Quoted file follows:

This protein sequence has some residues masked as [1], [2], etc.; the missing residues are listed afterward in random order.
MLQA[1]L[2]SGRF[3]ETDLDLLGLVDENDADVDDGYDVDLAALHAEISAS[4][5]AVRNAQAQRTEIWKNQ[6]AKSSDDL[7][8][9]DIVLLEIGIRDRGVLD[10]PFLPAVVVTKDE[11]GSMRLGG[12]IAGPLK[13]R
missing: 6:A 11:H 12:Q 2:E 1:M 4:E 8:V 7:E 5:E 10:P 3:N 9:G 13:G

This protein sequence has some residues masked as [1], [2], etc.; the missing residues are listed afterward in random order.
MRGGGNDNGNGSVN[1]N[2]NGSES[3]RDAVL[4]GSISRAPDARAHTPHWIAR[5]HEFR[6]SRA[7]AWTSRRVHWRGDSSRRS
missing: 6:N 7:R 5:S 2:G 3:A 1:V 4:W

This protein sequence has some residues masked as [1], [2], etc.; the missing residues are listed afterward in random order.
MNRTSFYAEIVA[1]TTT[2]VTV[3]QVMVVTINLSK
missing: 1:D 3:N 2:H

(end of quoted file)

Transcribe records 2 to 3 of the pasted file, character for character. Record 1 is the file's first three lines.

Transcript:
This protein sequence has some residues masked as [1], [2], etc.; the missing residues are listed afterward in random order.
MRGGGNDNGNGSVN[1]N[2]NGSES[3]RDAVL[4]GSISRAPDARAHTPHWIAR[5]HEFR[6]SRA[7]AWTSRRVHWRGDSSRRS
missing: 6:N 7:R 5:S 2:G 3:A 1:V 4:W

This protein sequence has some residues masked as [1], [2], etc.; the missing residues are listed afterward in random order.
MNRTSFYAEIVA[1]TTT[2]VTV[3]QVMVVTINLSK
missing: 1:D 3:N 2:H